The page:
JERUSALEM: Israel and Hamas, the group that rules Gaza, have agreed in principle to a ceasefire in Gaza, Israel's Channel Two television said on Tuesday, citing an unnamed senior Israeli official.
The report, which was not immediately confirmed by the Israeli government or Hamas, said the sides had not yet agreed on how long the truce would last. It said Egypt had brokered the reported deal.
PLO offers truce as at least 100 killed in Gaza
A senior PLO official proposed a 24-hour humanitarian cease-fire Tuesday in the Gaza war, saying he spoke in the name of Hamas, but was contradicted a short while later by a spokesman of the group.
In Gaza, a health official said at least 100 Palestinians were killed in Israeli airstrikes and tank shelling Tuesday, as Israel escalated its military campaign.
The official, Ashraf al-Kidra, said the day's death toll was expected to rise.
There have been several instances in which the daily Gaza death toll in more than three weeks of Israel-Hamas fighting has surpassed 100. Israel has lost 53 soldiers, along with two civilians and a Thai national.
Tuesday's cease-fire offer was made by the Palestine Liberation Organisation (PLO), of which Hamas is not a member.
The largest group in the PLO is the Fatah movement of Palestinian President Mahmoud Abbas, Hamas' main political rival.
However, the PLO's secretary-general, Yasser Abed Rabbo, said the offer came after consultations with Hamas and Islamic Jihad, a smaller militant group in Gaza.
Palestinian officials said Abbas has been in touch in recent days with Khaled Mashaal, the top Hamas leader in exile.
“The Palestinian leadership, following consultations with the leadership in Hamas and Islamic Jihad, announces in the name of all of these our readiness for an immediate humanitarian cease-fire for 24 hours,” Abed Rabbo said in the West Bank.
A Hamas spokesman in Gaza, Sami Abu Zuhri, said that “the remarks of Mr. Abed Rabbo are not true and have nothing to do with the positions of the factions at the moment.
“It was not clear if Abu Zuhri reflected the views of the Hamas leadership in exile. In Israel, government spokesman Mark Regev declined comment.
Tuesday's strikes came after Israeli Prime Minister Benjamin Netanyahu on Monday warned of a “prolonged” campaign against Hamas.
It was not clear if this meant Israel has decided to go beyond the initial objectives of decimating Hamas' ability to fire rockets and demolishing the group's military tunnels under the Gaza-Israel border.
Already, the intensity and the scope of the current Gaza operation is on par with an invasion five years ago, which ended with a unilateral Israeli withdrawal after it hit Hamas hard.
Gaza's power plant also was forced to shut down Tuesday after two tank shells hit one of three fuel tanks, said Jamal Dardasawi, a spokesman for Gaza's electricity distribution company. He said the damage would take months to repair.
Even before the shutdown, Gaza residents only had electricity for about three hours a day because fighting had damaged power lines.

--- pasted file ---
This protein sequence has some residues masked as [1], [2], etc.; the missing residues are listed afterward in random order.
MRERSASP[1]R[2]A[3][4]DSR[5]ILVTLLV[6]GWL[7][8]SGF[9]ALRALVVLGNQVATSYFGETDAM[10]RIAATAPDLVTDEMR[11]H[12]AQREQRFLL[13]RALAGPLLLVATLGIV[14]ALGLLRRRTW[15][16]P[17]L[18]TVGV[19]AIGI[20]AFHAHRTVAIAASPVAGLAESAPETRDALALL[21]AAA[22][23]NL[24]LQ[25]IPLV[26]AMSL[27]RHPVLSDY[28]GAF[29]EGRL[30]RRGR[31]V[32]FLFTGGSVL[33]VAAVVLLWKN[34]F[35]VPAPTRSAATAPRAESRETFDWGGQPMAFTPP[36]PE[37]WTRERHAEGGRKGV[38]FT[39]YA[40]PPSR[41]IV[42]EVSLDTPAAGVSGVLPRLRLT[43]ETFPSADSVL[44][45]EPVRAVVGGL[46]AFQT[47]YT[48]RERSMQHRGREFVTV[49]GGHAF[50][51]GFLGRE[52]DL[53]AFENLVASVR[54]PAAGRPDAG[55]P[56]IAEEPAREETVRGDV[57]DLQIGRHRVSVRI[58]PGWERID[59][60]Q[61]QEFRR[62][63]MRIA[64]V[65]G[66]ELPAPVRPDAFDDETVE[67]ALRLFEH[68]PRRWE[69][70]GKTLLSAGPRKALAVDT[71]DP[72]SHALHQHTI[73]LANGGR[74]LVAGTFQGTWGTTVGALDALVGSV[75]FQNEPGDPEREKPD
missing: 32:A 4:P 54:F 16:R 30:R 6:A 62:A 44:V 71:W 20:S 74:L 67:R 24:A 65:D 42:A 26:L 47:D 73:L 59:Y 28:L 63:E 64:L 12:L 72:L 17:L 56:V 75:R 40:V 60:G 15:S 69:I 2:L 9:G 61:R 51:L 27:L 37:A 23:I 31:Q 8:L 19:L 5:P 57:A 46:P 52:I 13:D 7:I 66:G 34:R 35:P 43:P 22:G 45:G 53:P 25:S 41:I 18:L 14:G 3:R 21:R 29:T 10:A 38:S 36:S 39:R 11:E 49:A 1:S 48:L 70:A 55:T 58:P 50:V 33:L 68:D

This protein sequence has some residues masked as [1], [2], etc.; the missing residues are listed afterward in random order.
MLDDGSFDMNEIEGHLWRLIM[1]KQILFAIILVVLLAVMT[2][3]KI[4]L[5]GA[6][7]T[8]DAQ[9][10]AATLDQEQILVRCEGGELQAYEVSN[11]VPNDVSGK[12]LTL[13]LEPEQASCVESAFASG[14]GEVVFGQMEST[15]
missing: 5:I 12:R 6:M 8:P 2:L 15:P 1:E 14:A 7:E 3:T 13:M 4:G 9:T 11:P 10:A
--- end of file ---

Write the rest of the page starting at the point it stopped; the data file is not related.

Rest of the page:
Israeli aircraft fired a missile at the house of Hamas Gaza leader Ismail Haniyeh and flattened it before dawn, causing damage but no casualties, Gaza's interior ministry said.
As night fell, army flares illuminated the sky and the sound of intense shelling was heard. The military warned thousands of Palestinians to flee their homes around Gaza City — usually the prelude to major army strikes.
“We need to be prepared for a lengthy campaign. We will continue to act with force and discretion until our mission is accomplished,” Netanyahu said.
It was a bloody start to the three-day Muslim holiday of Eidul-Fitr, with international demands for an end to the fighting falling on increasingly deaf ears.
Calm before the storm
Monday had started with a deceptive air of calm in and around Gaza following a quiet second night in which both sides appeared to be observing an undeclared ceasefire.
Despite the lull, there was little mood for celebration in Gaza City as the three-day Eid holiday got under way, with families quickly leaving the mosque after prayers to head straight home or to pay their respects to the dead.
“This is the Eid of the martyrs,” said Ahed Shamali mourning the death of his 16-year-old son.
But tensions rose sharply after medics said a shell had struck a building inside the Shifa hospital compound in Gaza City, which was quickly followed by reports of a blast hitting a children's playground in a beachside refugee camp, which left 10 dead, eight of them children.
The Israeli army categorically denied it had fired at either the hospital or the camp.
Residents in the Shati camp said an F-16 firing several missiles at a motorised rickshaw, with medics confirming 10 dead with another 46 injured, including many children.
Near the site of the blast, women wailed and men screamed in anguish in scenes of utter confusion and distress, an AFP correspondent said.
But the army denied any involvement, blaming errant rocket fire by Palestinian militants.
“We have not fired on the hospital or on Shati refugee camp,” Major Arye Shalicar told AFP, saying the only drones used near Shifa were not equipped with missiles.
As the violence soared, top diplomats from Britain, France, Germany, Italy and the United States pledged to step up the pressure to force the sides to accept a truce, with a statement from the French presidency saying they had “agreed to redouble their efforts to obtain a ceasefire.
“Pressure must increase to get there,” it said.
US Secretary of State John Kerry said any lasting truce must ensure the disarmament of Hamas and other militant groups, with parties working together on the basis of an Egyptian ceasefire initiative.
And Palestinian president Mahmud Abbas was expected to visit Cairo with representatives of Hamas and Islamic Jihad for fresh talks with the Egyptians on ending the violence in Gaza, a senior source in Ramallah told AFP.